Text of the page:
It’s Never Too Late to Write a Novel

image by Bru-nO

My guest today, Joanie Walker, gives hope to those who have always wanted to capture their life adventures into a novel. Joanie’s writing journey is a good representation of what writing hopefuls need to do to be successful. Read more about her novel, Drafted to Deceive, at the end of her post.

A late-blooming writer confesses all …

 

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Fifty years ago, I was almost a Spy… I had flirted with D.C. area intelligence work during college, then refused a clandestine assignment with the National Security Agency after graduation, besides having dated a few spooks during my two years serving Uncle Sam as a civilian in Cold War West Germany. All that should qualify me to write a spy novel, right?

So why did I delay a half century to create my first fiction? Well, my marriage to an inveterate adventurer/business man kept my suitcases packed and adrenalin racing. Our saga includes sailing our 38.8-foot Bristol sloop throughout the Chesapeake Bay and bareboating in the Virgin Islands—until the vast blue of the sky beckoned. Our sailboat morphed into a succession of single and multi-engine fixed wings. For twenty years I sat in the right seat while my pilot husband flew us around the country for business and as an Angel Flight volunteer, moving patients to hospitals for treatments or transplants.

I detailed our thirty-two-day odyssey from Virginia to California in our A-36 Bonanza for the American Bonanza Society’s monthly magazine. “From Sea to Shining Sea – Bonanza-Style” was a three-page spread with photos. Nonfiction I could handle (journalism-trained at The College of William and Mary), but fiction I had never attempted.

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In early 2016, with my pilot retired and suitcases stored in the closet, I decided to weave real-life adventures into story form. But, how to begin?  

When I sent an SOS to my editor friend, she rescued me with writers’ lifesavers like excellent how-to books for novelists, directions to a novel writers’ conference, and links to articles and blogs focusing on successful fiction writing. She also invited me to join her critique group which evolved into a Word Weavers chapter with great fellowship and support each month.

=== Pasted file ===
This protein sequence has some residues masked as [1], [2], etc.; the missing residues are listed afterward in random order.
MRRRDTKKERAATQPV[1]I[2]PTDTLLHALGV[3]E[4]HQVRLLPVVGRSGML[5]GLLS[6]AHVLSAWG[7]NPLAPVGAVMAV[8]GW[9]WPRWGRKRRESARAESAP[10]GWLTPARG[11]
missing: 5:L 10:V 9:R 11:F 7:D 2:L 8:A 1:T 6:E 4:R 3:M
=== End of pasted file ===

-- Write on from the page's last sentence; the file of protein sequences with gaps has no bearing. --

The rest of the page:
With my detail-type personality, I latched onto the “Plotter” method in formulating my story with timeline charts, stock photos for main characters, index cards noting each chapter’s action, and a binder filled with characters’ backstories and idiosyncrasies. It worked for me.

However, I failed to tabulate my total word count. I emerged at The End to discover I’d written the equivalent of two books, word-wise. Determined to pare down and polish at the same time, I spent months editing the manuscript at least twice, which improved it immensely.

Meanwhile, I learned the value of entering my first chapters in contests for feedback from judges. Before conferences I also paid a nominal fee for critiques by faculty members to gather more helpful suggestions.

By the time I wrote The End again, I had two agents plus a publisher interested in the novel. I signed with the agent who has encouraged me ever since he heard me say at my first conference, “fifty years ago I was almost a Spy.”

See how a woman who was almost a Cold War spy wrote a novel later in life. Click to tweet.

What’s holding you back from writing a novel?

Drafted to Deceive

Still stinging from a ruined romance, twenty-four-year-old Christina Hayword opts to leave heartache behind by traveling the world and serving her country. Poised to depart the U.S. for a two-year contract in Cold War Europe as a Department of Army civilian, she is snared by Military Intelligence for some mysterious undercover work halfway across the globe as well.

After initial reluctance, Christina agrees to assist the special task force searching for East German counterfeiters who plot to undermine the West German economy with bogus currency as well as destroy U.S./West German relations. Her mandate:  detect suspicious behavior among the civilians, military, and local nationals she meets through her Special Services position in Nuremberg, West Germany.